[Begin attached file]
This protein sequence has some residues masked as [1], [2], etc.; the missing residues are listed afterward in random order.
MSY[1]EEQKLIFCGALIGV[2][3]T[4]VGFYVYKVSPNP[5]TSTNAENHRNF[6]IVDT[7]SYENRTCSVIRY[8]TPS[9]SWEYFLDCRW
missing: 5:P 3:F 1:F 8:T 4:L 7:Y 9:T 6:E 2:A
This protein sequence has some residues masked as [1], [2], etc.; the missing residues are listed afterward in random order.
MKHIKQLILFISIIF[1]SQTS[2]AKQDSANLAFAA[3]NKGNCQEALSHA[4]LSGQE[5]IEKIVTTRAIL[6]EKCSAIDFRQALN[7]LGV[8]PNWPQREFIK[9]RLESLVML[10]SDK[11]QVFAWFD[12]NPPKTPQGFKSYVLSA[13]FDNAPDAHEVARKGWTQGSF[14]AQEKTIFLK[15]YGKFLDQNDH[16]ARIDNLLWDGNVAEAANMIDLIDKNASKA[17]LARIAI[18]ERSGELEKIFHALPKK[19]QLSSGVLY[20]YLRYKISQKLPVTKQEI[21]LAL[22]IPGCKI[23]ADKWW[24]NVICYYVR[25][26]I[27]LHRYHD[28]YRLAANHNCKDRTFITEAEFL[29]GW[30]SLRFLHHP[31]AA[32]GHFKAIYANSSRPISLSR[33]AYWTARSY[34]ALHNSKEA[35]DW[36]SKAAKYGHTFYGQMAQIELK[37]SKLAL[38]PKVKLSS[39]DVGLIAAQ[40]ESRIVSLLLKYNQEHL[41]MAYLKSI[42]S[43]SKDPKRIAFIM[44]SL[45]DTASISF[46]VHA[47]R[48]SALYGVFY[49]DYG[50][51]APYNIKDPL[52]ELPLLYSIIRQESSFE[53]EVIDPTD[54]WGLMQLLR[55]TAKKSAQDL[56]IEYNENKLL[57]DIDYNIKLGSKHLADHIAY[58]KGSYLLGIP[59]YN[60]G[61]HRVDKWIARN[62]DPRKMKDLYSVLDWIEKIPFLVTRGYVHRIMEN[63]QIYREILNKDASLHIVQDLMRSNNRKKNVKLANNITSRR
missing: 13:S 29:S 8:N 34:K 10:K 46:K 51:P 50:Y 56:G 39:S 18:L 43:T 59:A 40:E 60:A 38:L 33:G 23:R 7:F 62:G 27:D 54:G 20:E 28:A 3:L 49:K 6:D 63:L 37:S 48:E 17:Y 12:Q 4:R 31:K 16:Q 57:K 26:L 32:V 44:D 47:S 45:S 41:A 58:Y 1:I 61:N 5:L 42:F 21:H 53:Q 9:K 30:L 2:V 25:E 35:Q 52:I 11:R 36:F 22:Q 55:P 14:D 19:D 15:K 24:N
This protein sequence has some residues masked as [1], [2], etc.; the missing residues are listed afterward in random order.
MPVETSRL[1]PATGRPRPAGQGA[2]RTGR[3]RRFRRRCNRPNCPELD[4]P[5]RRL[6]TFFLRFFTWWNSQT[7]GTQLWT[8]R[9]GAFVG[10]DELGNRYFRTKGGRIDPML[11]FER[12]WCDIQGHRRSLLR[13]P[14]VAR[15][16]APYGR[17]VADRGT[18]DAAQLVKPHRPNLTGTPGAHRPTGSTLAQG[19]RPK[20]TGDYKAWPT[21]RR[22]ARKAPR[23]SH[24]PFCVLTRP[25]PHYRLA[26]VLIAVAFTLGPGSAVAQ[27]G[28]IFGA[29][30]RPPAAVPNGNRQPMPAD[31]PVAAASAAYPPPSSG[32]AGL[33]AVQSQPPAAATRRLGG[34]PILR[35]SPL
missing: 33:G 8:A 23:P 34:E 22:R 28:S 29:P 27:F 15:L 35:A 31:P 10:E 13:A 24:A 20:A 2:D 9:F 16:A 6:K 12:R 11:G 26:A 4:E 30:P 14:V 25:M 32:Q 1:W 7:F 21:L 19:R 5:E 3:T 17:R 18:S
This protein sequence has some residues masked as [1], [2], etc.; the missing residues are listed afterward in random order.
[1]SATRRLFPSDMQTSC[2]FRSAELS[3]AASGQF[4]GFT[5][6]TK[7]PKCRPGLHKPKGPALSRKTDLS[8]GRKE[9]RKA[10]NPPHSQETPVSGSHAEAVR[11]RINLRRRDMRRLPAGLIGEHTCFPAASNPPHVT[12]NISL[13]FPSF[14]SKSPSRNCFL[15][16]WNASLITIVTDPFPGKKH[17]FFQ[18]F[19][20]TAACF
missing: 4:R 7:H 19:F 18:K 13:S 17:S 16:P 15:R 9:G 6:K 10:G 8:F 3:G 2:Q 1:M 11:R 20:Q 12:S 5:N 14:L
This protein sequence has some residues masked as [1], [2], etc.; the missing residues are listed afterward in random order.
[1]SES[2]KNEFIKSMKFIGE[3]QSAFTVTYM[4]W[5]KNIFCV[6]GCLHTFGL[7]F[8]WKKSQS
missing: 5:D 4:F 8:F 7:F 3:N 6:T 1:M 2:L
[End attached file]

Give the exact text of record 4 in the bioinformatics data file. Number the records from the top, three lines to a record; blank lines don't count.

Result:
This protein sequence has some residues masked as [1], [2], etc.; the missing residues are listed afterward in random order.
[1]SATRRLFPSDMQTSC[2]FRSAELS[3]AASGQF[4]GFT[5][6]TK[7]PKCRPGLHKPKGPALSRKTDLS[8]GRKE[9]RKA[10]NPPHSQETPVSGSHAEAVR[11]RINLRRRDMRRLPAGLIGEHTCFPAASNPPHVT[12]NISL[13]FPSF[14]SKSPSRNCFL[15][16]WNASLITIVTDPFPGKKH[17]FFQ[18]F[19][20]TAACF
missing: 4:R 7:H 19:F 18:K 13:S 17:S 16:P 15:R 9:G 6:K 10:G 8:F 3:G 2:Q 1:M 11:R 20:Q 12:S 5:N 14:L